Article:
Florida may have one of the lowest debt-per-capita ratio in the nation, but unless lawmakers rein in the debt, Floridians could face serious consequences, a report says.
The report, released by State Budget Solutions, a Virginia-based organization focused on budget reform, said the report states the state's debt — made up primarily of unfunded pension liabilities — breaks down to about $7,079 per person.
"State debt directly affects Floridians in that it represents money their state government has promised to pay," said Cory Eucalitto, a researcher at State Budget Solutions. "Ultimately, those dollars have to come out of the pockets of taxpayers."
The study looks at several aspects of the state's financial obligation. The calculation includes unfunded public pension liabilities, traditionally issues debt like bonds and unemployment trust fund loans.
All told, the study found the total state debt is more than $134 billion, and unfunded pension liabilities make up the largest piece of the equation.
Florida's retirement system is split into two parts: a defined contribution, or a 401(k)-like retirement plan, or a defined benefit, or traditional pension plan. That plan is about 87 percent funded.
That means the state doesn't have enough money on hand to cover the entire cost of the plan, and state officials have said if the plan isn't fully funded, the Legislature could reduce future benefits to lower the cost or increase member contributions to boost funding.
The state has made several attempts at pension reform to lessen its obligation, and local legislators said recently pension reform will be something they'll continue to review.
"I think it is smart to continue to be focused on (how we are) managing and projecting pensions properly," said state Sen. Garrett Richter, R-Naples.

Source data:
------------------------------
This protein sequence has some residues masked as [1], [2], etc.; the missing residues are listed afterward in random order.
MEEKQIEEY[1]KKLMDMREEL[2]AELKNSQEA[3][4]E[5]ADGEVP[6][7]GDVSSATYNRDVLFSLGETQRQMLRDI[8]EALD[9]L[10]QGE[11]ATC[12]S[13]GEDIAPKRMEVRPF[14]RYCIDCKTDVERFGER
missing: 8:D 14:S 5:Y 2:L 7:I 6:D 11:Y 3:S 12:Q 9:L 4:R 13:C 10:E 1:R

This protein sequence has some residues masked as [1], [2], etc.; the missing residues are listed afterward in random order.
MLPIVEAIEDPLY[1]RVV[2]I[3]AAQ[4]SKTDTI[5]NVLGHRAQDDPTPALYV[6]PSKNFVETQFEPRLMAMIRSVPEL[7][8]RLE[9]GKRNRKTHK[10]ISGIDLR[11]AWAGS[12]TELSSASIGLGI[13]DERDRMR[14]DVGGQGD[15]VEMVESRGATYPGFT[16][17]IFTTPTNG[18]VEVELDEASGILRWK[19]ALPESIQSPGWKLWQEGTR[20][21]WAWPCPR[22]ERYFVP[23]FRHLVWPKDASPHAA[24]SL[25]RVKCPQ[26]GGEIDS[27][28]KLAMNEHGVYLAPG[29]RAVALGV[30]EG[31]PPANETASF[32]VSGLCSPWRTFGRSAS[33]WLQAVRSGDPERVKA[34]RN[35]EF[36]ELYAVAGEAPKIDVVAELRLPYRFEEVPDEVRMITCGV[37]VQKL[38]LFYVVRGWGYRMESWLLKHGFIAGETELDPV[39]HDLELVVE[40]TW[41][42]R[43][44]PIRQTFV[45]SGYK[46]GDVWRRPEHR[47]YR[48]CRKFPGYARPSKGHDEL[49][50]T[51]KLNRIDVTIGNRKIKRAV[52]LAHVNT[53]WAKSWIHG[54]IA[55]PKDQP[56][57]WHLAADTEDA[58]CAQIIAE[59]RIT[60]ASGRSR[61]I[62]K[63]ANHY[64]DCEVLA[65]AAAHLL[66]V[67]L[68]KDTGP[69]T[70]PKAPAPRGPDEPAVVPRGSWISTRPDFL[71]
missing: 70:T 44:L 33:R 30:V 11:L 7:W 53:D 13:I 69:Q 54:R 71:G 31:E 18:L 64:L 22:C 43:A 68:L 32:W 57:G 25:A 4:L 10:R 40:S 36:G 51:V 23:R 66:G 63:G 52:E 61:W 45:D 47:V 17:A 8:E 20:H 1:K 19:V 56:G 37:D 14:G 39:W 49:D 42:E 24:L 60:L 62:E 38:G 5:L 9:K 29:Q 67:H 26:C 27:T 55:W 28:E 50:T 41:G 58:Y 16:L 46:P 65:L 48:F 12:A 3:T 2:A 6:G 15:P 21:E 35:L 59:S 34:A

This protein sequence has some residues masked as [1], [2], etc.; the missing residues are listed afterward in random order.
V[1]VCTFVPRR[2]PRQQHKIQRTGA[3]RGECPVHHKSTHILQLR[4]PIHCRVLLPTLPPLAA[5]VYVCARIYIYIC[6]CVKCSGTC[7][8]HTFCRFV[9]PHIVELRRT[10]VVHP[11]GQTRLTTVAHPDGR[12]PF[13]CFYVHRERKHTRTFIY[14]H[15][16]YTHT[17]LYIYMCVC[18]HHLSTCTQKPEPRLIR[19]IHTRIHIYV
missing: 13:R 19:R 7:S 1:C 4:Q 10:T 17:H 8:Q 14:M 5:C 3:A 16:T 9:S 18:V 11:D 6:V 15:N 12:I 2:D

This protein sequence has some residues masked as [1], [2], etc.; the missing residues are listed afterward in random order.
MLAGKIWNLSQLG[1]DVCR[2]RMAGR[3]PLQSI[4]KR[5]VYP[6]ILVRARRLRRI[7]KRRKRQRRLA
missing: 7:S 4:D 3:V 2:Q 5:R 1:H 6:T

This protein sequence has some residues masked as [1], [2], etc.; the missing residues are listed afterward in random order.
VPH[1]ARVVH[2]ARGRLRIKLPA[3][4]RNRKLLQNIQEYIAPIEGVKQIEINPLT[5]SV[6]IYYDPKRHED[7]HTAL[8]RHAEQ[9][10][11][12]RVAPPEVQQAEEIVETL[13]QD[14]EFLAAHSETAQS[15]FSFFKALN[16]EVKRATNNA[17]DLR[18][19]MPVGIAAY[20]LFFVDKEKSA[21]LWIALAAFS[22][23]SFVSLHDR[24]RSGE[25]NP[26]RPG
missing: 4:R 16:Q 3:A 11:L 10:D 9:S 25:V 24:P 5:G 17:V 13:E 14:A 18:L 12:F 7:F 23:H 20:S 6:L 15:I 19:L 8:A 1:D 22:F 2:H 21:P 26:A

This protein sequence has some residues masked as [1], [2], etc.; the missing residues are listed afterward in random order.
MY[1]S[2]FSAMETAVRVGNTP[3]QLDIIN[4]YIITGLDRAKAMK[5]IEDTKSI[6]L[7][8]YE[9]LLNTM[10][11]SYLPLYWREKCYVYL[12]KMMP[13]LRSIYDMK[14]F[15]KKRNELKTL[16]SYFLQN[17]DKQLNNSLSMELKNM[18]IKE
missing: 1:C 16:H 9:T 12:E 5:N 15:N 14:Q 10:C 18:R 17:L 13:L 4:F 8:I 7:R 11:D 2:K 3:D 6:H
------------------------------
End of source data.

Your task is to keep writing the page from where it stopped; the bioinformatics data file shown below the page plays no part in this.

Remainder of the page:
Richter said while he has not seen the State Budget Solutions report, he thinks the fact it made the lowest per capita debt list shows the state has been moving in the right direction in recent years.
"That's a good sign," he said. "I would say it's a product of being fiscally conservative."
Bob Lee, the executive director of the Center for Florida Local Government Excellence, said while the ranking is a good benchmark, there's not enough information provided to say whether the per capita rate reflects the state's total debt.
"I think there's a lot more variables to be looked at to assess ... how meaningful it is," he said. "But the reality is, any type of benchmarks are useful information."
Eucalitto said Floridians should encourage their lawmakers to "be responsible stewards of the state's finances." While not all encompassing, Eucalitto said the study should point out to Floridians that without reform Floridians may have to face "tough consequences" to get out of debt.
"The lesson here needs to be 'when you are in a hole, stop digging,'" he said. "Lawmakers should avoid the temptation to fund current expenditures. This irresponsibility puts future state budgets at risk."